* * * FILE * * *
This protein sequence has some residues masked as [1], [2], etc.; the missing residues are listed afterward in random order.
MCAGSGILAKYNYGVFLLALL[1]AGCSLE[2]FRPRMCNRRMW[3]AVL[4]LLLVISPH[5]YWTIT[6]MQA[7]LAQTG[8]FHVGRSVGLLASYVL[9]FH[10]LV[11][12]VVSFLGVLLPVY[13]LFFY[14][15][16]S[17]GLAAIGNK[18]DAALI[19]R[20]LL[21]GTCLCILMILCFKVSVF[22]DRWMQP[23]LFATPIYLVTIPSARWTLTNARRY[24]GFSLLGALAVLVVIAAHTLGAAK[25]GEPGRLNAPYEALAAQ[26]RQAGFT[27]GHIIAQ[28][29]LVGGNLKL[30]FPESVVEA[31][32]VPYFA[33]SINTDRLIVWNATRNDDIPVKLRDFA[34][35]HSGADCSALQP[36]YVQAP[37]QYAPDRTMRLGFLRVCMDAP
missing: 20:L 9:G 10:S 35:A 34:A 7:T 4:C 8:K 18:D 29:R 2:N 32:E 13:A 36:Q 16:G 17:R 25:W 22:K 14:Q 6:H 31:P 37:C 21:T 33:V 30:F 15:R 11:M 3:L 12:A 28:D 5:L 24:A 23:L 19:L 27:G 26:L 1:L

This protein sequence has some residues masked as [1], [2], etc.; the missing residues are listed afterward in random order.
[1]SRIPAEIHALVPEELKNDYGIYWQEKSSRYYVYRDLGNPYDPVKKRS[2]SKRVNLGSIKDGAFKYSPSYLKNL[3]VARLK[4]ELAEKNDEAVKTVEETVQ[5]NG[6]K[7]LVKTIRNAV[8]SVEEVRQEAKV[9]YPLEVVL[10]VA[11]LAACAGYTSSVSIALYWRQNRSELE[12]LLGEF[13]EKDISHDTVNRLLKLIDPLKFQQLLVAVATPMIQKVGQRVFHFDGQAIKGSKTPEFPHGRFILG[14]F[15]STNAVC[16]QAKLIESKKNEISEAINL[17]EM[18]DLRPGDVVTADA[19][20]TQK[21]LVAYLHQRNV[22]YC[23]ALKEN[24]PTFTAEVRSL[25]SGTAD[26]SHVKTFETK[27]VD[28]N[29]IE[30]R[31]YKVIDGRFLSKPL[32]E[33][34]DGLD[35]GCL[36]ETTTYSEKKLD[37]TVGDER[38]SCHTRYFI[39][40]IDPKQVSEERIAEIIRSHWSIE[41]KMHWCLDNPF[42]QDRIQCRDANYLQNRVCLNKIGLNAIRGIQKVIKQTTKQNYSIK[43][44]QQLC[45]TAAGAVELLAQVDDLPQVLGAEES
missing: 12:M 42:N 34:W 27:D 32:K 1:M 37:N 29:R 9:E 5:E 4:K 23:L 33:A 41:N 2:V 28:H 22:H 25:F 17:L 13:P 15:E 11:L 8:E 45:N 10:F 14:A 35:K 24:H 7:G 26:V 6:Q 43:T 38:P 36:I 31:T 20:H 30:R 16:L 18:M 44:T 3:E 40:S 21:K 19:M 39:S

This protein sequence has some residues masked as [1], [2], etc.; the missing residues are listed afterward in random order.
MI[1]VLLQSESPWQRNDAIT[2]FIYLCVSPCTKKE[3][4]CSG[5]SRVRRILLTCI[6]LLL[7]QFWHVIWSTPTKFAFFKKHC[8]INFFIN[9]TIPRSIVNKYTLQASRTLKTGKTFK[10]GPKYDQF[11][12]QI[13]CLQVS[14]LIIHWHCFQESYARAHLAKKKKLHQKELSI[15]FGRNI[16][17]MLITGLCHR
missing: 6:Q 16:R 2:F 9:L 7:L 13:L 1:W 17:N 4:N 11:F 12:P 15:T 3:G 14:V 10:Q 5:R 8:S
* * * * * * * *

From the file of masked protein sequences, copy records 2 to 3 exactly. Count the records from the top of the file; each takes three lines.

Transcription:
This protein sequence has some residues masked as [1], [2], etc.; the missing residues are listed afterward in random order.
[1]SRIPAEIHALVPEELKNDYGIYWQEKSSRYYVYRDLGNPYDPVKKRS[2]SKRVNLGSIKDGAFKYSPSYLKNL[3]VARLK[4]ELAEKNDEAVKTVEETVQ[5]NG[6]K[7]LVKTIRNAV[8]SVEEVRQEAKV[9]YPLEVVL[10]VA[11]LAACAGYTSSVSIALYWRQNRSELE[12]LLGEF[13]EKDISHDTVNRLLKLIDPLKFQQLLVAVATPMIQKVGQRVFHFDGQAIKGSKTPEFPHGRFILG[14]F[15]STNAVC[16]QAKLIESKKNEISEAINL[17]EM[18]DLRPGDVVTADA[19][20]TQK[21]LVAYLHQRNV[22]YC[23]ALKEN[24]PTFTAEVRSL[25]SGTAD[26]SHVKTFETK[27]VD[28]N[29]IE[30]R[31]YKVIDGRFLSKPL[32]E[33][34]DGLD[35]GCL[36]ETTTYSEKKLD[37]TVGDER[38]SCHTRYFI[39][40]IDPKQVSEERIAEIIRSHWSIE[41]KMHWCLDNPF[42]QDRIQCRDANYLQNRVCLNKIGLNAIRGIQKVIKQTTKQNYSIK[43][44]QQLC[45]TAAGAVELLAQVDDLPQVLGAEES
missing: 12:M 42:N 34:W 27:D 32:K 1:M 37:N 29:R 9:E 5:E 4:K 23:L 33:A 41:N 2:V 28:H 22:H 25:F 17:L 13:P 15:E 11:L 8:E 45:N 10:F 14:A 35:K 24:H 7:G 26:V 6:Q 43:T 38:P 36:I 31:T 20:H 30:R 16:L 18:M 44:T 3:E 40:S 21:K 19:M 39:S

This protein sequence has some residues masked as [1], [2], etc.; the missing residues are listed afterward in random order.
MI[1]VLLQSESPWQRNDAIT[2]FIYLCVSPCTKKE[3][4]CSG[5]SRVRRILLTCI[6]LLL[7]QFWHVIWSTPTKFAFFKKHC[8]INFFIN[9]TIPRSIVNKYTLQASRTLKTGKTFK[10]GPKYDQF[11][12]QI[13]CLQVS[14]LIIHWHCFQESYARAHLAKKKKLHQKELSI[15]FGRNI[16][17]MLITGLCHR
missing: 6:Q 16:R 2:F 9:L 7:L 13:L 1:W 17:N 4:N 11:F 12:P 15:T 3:G 14:V 10:Q 5:R 8:S